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I'd like to set a variable with a chosen name in another package. How can I do this easily?

Something like:

$variable_name = 'x';
$package::$variable_name = '0';
# now $package::x should be == '0'
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It is bad manners to tinker with another packages variables. Perl allows it, but you're doing violence to the design of the other package. Of course, there's a caveat: if the variable is exported by the package (not recommended, but certainly doable), then you may have permission to use it and you then don't have to do anything more than assign to it. –  Jonathan Leffler Nov 25 '10 at 16:42
    
@Jonathan: I need to update some old code. Before, it did require magic_config_file.pl; (from absolute path) when it needed its configuration. I'm switching it to a module which can read proper local configuration files, but for backwards compatibility I need to set %main::SOME_DB=(host=>'blah', user=>'blah'.... –  viraptor Nov 25 '10 at 17:09
1  
@Jonathan Leffler: a bigger caveat: if its documented that you may (e.g. Data::Dumper, Text::Wrap, etc.) –  ysth Nov 25 '10 at 17:12
    
@ysth: of course - but if you're allowed to tinker with the variable, you don't have to go through contortions to use it. Perl allows you to breach the protective walls placed around another package, but it often (but I am carefully not saying "always"!) is a bad idea to force your way into the internals of another package. –  Jonathan Leffler Nov 25 '10 at 19:45
1  
Packages aren’t really “protective walls”. They’re just for organizing things so that they don’t all live on the the same shelf on your bookshelves. Packages are for sharing, because they — and transitively, their contents — have well-known names that anybody can use. In contrast, a scope is for not-sharing, because there are nameless. That said, it’s considered rather poor manners to play with unadvertised things, taking the attitude of, “Gee, it wouldn’t be public if you weren’t to fiddle with it, right?” That sort of thing is its own punishment in the long run. –  tchrist Nov 26 '10 at 0:36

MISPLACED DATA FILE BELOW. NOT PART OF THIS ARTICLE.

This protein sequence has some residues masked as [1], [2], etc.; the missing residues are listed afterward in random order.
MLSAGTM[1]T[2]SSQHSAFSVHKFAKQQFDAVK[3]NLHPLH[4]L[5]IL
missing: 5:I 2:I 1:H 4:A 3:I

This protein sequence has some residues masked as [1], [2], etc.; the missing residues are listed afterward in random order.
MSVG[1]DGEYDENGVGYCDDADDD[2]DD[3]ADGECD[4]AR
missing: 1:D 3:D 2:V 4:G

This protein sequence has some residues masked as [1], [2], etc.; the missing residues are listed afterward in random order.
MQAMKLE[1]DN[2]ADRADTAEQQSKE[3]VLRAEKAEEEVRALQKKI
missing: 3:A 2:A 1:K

3 Answers 3

up vote 1 down vote accepted

Given that $variable_name was validated, you could do:

eval "\$package::$variable_name = '0'";
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You really don't need to resort to an eval STRING just to do this. –  tchrist Nov 26 '10 at 1:04

You can do that, but you would have to disable strictures like so:

    package Test;

    package main;

    use strict;

    my $var_name = 'test';
    my $package = 'Test';

    no strict 'refs';
    ${"${package}::$var_name"} = 1;

print $Test::test;

So I'd not recommend that. Better to use a hash.

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use 5.010;
use strict;
use warnings;

{
    no warnings 'once';
    $A::B::C::D = 5; # a test subject
}

my $pkg = 'A::B::C';
my $var = 'D';

# tearing down the walls (no warranty for you):
    say eval '$'.$pkg."::$var"; # 5

# tearing down the walls but at least feeling bad about it:
    say ${eval '\$'.$pkg."::$var" or die $@}; # 5

# entering your house with a key (but still carrying a bomb):
    say ${eval "package $pkg; *$var" or die $@}; # 5

# using `Symbol`:    
    use Symbol 'qualify_to_ref'; 
    say $${ qualify_to_ref $pkg.'::'.$var }; # 5

# letting us know you plan mild shenanigans
# of all of the methods here, this one is best
{
    no strict 'refs';
    say ${$pkg.'::'.$var}; # 5
}

and if the following make sense to you, party on:

# with a recursive function:
    sub lookup {
        @_ == 2 or unshift @_, \%::;
        my ($head, $tail) = $_[1] =~ /^([^:]+:*)(.*)$/;
        length $tail
            ? lookup($_[0]{$head}, $tail)
            : $_[0]{$head}
    }
    say ${ lookup $pkg.'::'.$var }; # 5

# as a reduction of the symbol table:
    use List::Util 'reduce';
    our ($a, $b);

    say ${+ reduce {$$a{$b}} \%::, split /(?<=::)/ => $pkg.'::'.$var }; # 5

And of course you can assign to any of these methods instead of saying them.

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Why does reduce always make my brain hurt? :) –  tchrist Nov 26 '10 at 1:05

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